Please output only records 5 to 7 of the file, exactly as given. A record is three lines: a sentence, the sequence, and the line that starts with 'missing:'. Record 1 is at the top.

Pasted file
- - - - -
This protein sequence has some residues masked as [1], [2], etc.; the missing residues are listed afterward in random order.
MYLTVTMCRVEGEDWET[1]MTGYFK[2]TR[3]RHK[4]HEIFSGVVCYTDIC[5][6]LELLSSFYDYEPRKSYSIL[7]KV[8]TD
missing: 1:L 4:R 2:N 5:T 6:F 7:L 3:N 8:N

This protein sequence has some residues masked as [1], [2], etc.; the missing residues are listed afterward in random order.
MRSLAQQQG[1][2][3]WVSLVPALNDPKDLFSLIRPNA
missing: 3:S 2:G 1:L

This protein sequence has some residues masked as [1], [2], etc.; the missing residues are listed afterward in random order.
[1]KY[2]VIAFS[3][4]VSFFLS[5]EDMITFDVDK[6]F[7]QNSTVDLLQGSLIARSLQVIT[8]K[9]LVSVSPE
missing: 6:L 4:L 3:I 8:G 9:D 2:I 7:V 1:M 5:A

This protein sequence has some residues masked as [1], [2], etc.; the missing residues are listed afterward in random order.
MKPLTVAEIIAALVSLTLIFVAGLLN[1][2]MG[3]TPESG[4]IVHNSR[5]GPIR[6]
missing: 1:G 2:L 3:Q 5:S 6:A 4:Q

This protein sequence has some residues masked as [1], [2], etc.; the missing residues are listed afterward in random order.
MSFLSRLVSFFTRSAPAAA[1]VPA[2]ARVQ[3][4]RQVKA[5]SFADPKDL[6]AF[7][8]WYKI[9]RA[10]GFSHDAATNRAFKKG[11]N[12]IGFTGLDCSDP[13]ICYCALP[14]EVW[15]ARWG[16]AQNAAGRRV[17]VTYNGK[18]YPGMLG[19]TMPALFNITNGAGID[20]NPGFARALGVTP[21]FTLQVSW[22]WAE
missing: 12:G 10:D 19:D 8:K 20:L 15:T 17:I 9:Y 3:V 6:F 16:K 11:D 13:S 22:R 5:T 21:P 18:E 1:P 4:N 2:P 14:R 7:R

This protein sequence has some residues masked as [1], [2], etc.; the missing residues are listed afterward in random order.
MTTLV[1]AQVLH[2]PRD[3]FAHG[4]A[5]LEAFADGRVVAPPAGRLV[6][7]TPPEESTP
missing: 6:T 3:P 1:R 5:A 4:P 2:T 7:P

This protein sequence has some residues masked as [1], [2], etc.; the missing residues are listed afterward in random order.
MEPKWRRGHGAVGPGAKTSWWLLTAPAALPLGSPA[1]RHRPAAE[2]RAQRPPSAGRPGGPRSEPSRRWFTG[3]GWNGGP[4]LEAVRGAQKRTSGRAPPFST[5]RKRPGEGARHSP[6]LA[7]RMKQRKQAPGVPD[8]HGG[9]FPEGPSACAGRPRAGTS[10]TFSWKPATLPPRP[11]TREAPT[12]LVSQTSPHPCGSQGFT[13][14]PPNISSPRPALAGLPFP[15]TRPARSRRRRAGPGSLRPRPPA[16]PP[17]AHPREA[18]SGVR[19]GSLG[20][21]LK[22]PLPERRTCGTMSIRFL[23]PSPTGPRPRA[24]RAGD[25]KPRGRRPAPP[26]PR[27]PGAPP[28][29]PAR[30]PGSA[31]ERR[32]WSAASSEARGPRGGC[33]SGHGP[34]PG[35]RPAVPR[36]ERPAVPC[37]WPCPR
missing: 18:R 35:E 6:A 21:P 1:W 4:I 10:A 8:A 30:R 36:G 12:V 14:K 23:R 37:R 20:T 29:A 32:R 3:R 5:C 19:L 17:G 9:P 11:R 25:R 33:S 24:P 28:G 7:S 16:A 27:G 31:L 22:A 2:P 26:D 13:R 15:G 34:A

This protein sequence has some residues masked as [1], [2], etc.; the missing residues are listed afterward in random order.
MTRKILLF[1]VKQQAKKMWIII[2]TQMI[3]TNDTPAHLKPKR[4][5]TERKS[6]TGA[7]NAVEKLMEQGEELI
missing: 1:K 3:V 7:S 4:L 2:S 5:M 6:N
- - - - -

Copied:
This protein sequence has some residues masked as [1], [2], etc.; the missing residues are listed afterward in random order.
MSFLSRLVSFFTRSAPAAA[1]VPA[2]ARVQ[3][4]RQVKA[5]SFADPKDL[6]AF[7][8]WYKI[9]RA[10]GFSHDAATNRAFKKG[11]N[12]IGFTGLDCSDP[13]ICYCALP[14]EVW[15]ARWG[16]AQNAAGRRV[17]VTYNGK[18]YPGMLG[19]TMPALFNITNGAGID[20]NPGFARALGVTP[21]FTLQVSW[22]WAE
missing: 12:G 10:D 19:D 8:K 20:L 15:T 17:I 9:Y 3:V 6:F 16:K 11:D 13:S 22:R 5:T 21:P 18:E 1:P 4:N 2:P 14:R 7:R

This protein sequence has some residues masked as [1], [2], etc.; the missing residues are listed afterward in random order.
MTTLV[1]AQVLH[2]PRD[3]FAHG[4]A[5]LEAFADGRVVAPPAGRLV[6][7]TPPEESTP
missing: 6:T 3:P 1:R 5:A 4:P 2:T 7:P

This protein sequence has some residues masked as [1], [2], etc.; the missing residues are listed afterward in random order.
MEPKWRRGHGAVGPGAKTSWWLLTAPAALPLGSPA[1]RHRPAAE[2]RAQRPPSAGRPGGPRSEPSRRWFTG[3]GWNGGP[4]LEAVRGAQKRTSGRAPPFST[5]RKRPGEGARHSP[6]LA[7]RMKQRKQAPGVPD[8]HGG[9]FPEGPSACAGRPRAGTS[10]TFSWKPATLPPRP[11]TREAPT[12]LVSQTSPHPCGSQGFT[13][14]PPNISSPRPALAGLPFP[15]TRPARSRRRRAGPGSLRPRPPA[16]PP[17]AHPREA[18]SGVR[19]GSLG[20][21]LK[22]PLPERRTCGTMSIRFL[23]PSPTGPRPRA[24]RAGD[25]KPRGRRPAPP[26]PR[27]PGAPP[28][29]PAR[30]PGSA[31]ERR[32]WSAASSEARGPRGGC[33]SGHGP[34]PG[35]RPAVPR[36]ERPAVPC[37]WPCPR
missing: 18:R 35:E 6:A 21:P 1:W 4:I 10:A 8:A 30:R 36:G 12:V 14:K 23:R 37:R 20:T 29:A 32:R 3:R 5:C 19:L 17:G 9:P 11:R 25:R 33:S 24:P 28:G 7:S 16:A 27:G 31:L 22:A 2:P 26:D 13:R 15:G 34:A